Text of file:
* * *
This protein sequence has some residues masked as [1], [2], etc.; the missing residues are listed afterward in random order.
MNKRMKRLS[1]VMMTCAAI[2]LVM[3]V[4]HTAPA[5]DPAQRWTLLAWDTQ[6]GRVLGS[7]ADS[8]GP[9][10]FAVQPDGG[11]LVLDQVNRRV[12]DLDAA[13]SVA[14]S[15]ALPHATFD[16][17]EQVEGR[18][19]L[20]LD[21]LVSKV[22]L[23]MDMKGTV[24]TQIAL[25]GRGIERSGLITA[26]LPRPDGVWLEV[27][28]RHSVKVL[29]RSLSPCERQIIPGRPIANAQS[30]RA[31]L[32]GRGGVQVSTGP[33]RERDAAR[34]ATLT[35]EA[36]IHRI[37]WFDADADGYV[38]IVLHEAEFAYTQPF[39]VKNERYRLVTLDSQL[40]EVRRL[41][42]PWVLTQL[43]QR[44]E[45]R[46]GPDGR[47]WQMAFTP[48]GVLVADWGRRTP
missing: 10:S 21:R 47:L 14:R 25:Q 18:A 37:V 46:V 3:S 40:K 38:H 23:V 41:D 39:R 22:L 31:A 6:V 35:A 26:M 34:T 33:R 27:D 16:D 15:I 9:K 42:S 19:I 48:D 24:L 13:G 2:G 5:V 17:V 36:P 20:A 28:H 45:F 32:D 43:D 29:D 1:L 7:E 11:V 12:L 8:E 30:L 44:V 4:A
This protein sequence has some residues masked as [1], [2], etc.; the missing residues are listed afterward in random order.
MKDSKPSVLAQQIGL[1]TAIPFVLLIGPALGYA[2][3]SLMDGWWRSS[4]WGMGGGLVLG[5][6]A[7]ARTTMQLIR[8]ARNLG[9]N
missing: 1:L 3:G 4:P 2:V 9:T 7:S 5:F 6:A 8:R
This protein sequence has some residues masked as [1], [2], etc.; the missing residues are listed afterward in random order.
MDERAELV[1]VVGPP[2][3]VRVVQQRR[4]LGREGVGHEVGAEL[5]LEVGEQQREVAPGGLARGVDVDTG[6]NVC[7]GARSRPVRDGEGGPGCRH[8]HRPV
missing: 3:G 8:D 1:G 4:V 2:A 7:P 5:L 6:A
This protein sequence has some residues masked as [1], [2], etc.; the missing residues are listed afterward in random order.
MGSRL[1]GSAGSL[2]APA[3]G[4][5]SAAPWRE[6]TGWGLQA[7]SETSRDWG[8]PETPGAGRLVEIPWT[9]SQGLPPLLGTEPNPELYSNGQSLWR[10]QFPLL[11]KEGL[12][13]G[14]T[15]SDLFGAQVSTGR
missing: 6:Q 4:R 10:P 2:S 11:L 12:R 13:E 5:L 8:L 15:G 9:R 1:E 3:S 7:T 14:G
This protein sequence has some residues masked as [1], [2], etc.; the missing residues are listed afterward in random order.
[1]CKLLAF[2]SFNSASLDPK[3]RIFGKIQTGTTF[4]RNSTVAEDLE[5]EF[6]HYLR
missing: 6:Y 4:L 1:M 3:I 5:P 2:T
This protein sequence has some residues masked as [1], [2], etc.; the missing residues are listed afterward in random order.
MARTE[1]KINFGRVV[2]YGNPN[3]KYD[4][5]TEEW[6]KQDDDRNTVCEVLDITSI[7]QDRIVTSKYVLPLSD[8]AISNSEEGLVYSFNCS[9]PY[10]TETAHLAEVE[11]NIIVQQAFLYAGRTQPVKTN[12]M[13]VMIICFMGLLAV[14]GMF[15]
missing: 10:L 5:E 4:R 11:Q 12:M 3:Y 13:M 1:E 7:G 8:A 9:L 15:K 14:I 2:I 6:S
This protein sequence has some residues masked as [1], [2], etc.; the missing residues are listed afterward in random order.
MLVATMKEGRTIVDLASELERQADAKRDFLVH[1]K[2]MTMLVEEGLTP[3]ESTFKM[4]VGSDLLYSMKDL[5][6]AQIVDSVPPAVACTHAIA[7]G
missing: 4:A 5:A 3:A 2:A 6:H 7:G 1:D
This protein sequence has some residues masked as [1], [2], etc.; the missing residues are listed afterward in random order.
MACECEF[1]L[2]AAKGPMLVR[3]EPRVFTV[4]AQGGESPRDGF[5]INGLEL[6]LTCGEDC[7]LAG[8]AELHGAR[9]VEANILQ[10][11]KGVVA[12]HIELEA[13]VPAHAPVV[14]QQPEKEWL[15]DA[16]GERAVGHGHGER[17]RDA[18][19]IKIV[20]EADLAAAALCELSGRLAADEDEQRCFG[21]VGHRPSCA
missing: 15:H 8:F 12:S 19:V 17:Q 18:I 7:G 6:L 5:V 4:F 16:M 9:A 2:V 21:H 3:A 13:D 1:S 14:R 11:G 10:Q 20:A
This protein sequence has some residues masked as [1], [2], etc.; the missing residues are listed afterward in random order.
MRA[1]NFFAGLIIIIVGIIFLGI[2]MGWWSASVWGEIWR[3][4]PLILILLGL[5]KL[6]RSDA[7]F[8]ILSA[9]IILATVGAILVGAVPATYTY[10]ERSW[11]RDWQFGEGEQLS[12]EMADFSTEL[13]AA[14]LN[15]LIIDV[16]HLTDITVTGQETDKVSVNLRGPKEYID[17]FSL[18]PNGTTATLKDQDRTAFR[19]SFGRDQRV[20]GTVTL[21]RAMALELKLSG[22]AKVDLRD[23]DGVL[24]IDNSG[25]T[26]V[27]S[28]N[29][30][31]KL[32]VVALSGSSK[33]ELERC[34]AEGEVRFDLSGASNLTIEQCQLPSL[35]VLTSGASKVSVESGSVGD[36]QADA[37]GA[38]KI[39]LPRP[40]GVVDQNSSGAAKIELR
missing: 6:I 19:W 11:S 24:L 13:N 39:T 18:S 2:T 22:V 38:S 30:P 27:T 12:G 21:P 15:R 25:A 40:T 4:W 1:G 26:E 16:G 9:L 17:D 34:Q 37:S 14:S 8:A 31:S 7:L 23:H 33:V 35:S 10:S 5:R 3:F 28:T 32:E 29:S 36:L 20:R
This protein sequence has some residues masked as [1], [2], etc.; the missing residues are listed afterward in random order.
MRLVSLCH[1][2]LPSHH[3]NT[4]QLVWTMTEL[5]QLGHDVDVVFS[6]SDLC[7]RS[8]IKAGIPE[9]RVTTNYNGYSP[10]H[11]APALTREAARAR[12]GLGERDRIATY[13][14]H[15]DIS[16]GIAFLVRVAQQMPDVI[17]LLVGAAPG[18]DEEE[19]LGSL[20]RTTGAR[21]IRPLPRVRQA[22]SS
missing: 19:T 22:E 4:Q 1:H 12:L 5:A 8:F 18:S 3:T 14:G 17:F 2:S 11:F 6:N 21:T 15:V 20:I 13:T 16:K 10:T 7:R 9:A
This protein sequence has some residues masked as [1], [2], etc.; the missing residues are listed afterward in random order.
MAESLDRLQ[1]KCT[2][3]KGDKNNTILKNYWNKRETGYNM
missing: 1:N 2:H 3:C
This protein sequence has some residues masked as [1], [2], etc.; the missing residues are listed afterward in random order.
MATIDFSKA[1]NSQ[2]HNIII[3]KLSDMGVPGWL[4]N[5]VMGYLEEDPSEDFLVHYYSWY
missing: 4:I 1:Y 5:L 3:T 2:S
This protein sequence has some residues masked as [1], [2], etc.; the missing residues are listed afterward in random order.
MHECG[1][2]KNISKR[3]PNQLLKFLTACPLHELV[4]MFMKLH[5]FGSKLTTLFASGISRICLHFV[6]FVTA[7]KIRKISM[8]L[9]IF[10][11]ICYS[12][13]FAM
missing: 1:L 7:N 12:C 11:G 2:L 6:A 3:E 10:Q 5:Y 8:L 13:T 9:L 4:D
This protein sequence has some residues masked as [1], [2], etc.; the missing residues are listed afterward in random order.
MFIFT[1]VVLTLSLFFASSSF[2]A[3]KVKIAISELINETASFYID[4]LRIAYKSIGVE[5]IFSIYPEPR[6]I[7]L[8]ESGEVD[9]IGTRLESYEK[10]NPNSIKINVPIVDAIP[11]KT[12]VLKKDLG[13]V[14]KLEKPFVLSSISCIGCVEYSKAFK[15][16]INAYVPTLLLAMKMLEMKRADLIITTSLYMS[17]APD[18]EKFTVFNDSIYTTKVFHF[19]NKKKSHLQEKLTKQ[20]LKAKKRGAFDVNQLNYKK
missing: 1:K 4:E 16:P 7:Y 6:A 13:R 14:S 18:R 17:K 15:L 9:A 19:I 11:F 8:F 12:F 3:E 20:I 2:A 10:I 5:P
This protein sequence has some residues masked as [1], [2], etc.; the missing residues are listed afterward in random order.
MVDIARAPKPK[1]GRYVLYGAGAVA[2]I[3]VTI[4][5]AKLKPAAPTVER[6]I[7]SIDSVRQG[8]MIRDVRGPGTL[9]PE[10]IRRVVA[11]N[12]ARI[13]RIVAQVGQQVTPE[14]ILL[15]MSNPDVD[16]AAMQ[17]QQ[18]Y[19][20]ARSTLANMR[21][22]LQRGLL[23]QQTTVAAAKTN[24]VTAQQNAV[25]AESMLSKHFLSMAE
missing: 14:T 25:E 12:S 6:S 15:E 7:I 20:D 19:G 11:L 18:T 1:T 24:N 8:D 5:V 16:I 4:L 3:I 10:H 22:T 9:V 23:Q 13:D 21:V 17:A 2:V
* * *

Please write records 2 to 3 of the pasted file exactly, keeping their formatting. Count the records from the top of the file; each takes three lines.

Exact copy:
This protein sequence has some residues masked as [1], [2], etc.; the missing residues are listed afterward in random order.
MKDSKPSVLAQQIGL[1]TAIPFVLLIGPALGYA[2][3]SLMDGWWRSS[4]WGMGGGLVLG[5][6]A[7]ARTTMQLIR[8]ARNLG[9]N
missing: 1:L 3:G 4:P 2:V 9:T 7:S 5:F 6:A 8:R
This protein sequence has some residues masked as [1], [2], etc.; the missing residues are listed afterward in random order.
MDERAELV[1]VVGPP[2][3]VRVVQQRR[4]LGREGVGHEVGAEL[5]LEVGEQQREVAPGGLARGVDVDTG[6]NVC[7]GARSRPVRDGEGGPGCRH[8]HRPV
missing: 3:G 8:D 1:G 4:V 2:A 7:P 5:L 6:A